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A Providence In The London Smog Of Fifty Years Ago

Category Articles
Date April 11, 2006

During the London smog of 1952 my family had a remarkable experience the memory of which has remained with me ever since it happened. This happening shows the truth of that text in Romans 8:28 – ‘And we know that all things work together for good to them that love God, to them who are the called according to his purpose’.

I was aged 20, and had just completed two years’ National Service in the Royal Air Force. Then, in November, came the smog. To be in it was an awful experience, it was cold and clammy, sound was muffled, one easily became lost and many older people or those with asthma, or other chesty complaints, died for lack of pure air. The smog got onto your clothes, on your face, all external paintwork became dirty. It spread its tentacles through the window frames, and into the houses. It was very difficult to get to work, there were few buses, the train service was erratic as the drivers could not see the signals, few cars were on the road, and people would get lost even in their own streets, torches being quite useless as they could not pierce the gloom. Day and night were no different; one had to grope one’s way at all times.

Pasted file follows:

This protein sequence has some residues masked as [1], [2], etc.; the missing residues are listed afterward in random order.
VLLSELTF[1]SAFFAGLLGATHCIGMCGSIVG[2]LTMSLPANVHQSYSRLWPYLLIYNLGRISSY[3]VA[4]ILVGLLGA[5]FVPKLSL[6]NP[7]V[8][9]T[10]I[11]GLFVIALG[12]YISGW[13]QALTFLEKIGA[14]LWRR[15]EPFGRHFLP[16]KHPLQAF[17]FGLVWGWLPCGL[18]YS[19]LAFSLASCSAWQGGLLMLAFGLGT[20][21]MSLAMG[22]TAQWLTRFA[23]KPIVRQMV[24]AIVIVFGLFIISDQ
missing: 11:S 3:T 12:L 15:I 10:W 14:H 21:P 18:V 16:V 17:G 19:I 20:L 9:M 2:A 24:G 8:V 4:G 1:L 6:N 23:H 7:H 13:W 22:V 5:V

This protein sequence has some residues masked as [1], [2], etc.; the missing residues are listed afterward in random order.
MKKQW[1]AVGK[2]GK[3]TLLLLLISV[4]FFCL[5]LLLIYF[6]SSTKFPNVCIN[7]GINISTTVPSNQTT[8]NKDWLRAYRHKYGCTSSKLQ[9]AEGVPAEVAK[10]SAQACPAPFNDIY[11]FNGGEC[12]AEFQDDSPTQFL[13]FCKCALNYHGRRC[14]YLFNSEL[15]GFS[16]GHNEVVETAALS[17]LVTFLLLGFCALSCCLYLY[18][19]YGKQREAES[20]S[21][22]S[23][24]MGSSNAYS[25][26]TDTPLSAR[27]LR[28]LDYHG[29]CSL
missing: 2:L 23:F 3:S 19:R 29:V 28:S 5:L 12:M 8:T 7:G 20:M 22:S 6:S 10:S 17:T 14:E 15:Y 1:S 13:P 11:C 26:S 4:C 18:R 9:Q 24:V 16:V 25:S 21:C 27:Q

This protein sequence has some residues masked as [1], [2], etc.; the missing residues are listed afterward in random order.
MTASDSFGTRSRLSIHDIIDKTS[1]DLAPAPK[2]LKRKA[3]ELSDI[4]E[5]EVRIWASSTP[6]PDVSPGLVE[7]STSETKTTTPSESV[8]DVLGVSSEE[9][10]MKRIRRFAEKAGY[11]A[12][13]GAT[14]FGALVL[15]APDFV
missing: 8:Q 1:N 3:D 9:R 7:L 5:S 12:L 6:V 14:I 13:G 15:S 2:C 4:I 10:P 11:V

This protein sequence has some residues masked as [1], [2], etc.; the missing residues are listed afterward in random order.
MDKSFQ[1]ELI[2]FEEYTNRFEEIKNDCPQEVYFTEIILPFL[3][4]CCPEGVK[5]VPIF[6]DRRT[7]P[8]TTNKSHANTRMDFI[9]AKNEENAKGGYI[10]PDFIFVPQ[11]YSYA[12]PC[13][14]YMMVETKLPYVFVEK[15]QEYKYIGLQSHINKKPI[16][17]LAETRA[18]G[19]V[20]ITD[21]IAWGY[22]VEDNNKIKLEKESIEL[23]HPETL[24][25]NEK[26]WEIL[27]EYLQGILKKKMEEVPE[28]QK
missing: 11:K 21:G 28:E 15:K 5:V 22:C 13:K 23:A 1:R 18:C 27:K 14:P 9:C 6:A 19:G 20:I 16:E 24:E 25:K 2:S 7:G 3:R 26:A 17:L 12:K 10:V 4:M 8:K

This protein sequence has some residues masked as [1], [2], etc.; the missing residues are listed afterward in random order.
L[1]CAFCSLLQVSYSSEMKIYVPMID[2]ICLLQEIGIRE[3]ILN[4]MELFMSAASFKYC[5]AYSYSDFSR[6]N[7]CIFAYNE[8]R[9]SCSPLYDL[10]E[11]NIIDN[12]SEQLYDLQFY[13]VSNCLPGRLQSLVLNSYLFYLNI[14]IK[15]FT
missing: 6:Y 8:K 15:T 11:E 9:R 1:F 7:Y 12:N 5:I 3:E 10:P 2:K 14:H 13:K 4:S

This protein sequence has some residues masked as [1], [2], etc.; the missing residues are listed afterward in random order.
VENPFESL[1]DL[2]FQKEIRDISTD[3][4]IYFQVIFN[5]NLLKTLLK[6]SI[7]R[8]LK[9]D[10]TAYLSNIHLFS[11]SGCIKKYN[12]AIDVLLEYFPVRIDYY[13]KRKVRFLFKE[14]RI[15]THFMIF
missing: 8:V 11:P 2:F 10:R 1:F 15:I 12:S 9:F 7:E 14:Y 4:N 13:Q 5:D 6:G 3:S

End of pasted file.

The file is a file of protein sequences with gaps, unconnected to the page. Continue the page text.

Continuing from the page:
We lived in south London, my parents, my young sister and me. My parents were not Christians, but I was converted before I joined the RAF. I had a young lady, she was a Christian and her parents (Mr. & Mrs. Davis) were Christians. Later we married, and have now been married for 52 years.

During that smog my little sister became unwell. Mother took her to the doctor who said it was just a little tummy upset, and not to worry. Soon, however, she became much worse, and was taken to hospital (I can’t remember how she got there) where she had to have emergency surgery for appendicitis, but it was too late. She developed peritonitis – and in those days that could be fatal.

My parents were terribly worried; they were good parents and loved us both, they did get through the smog to visit my sister who was by now very ill, but only with great difficulty.

My parents were very friendly with my fiancée’s parents, and at length said to me, ‘Will you ask Mr. Davis (my future father-in-law) if he will come, and pray with us?’ I did ask him, and he did come, and he did pray.

God answered that prayer for my sister began to mend; at last she regained her normal health and strength, but we discovered by talking to her surgeon that her illness began to mend at the very time we prayed together.

It was not long after that my parents saw that they needed the Saviour, and they were soundly converted. They joined the local company of Christians where I was a member, and where that young lady and I were married.

My father became a door-keeper in the ‘house of the Lord’, and towards the end of his life a deacon in that local church. Never will I forget that in that smog my sister’s life was saved and, as a result, my parents’ souls were saved.

Mr Baker of Sidcup, Kent, taken with permission from the Explorer April 2006 published by the Free Church of Scotland (Continuing).

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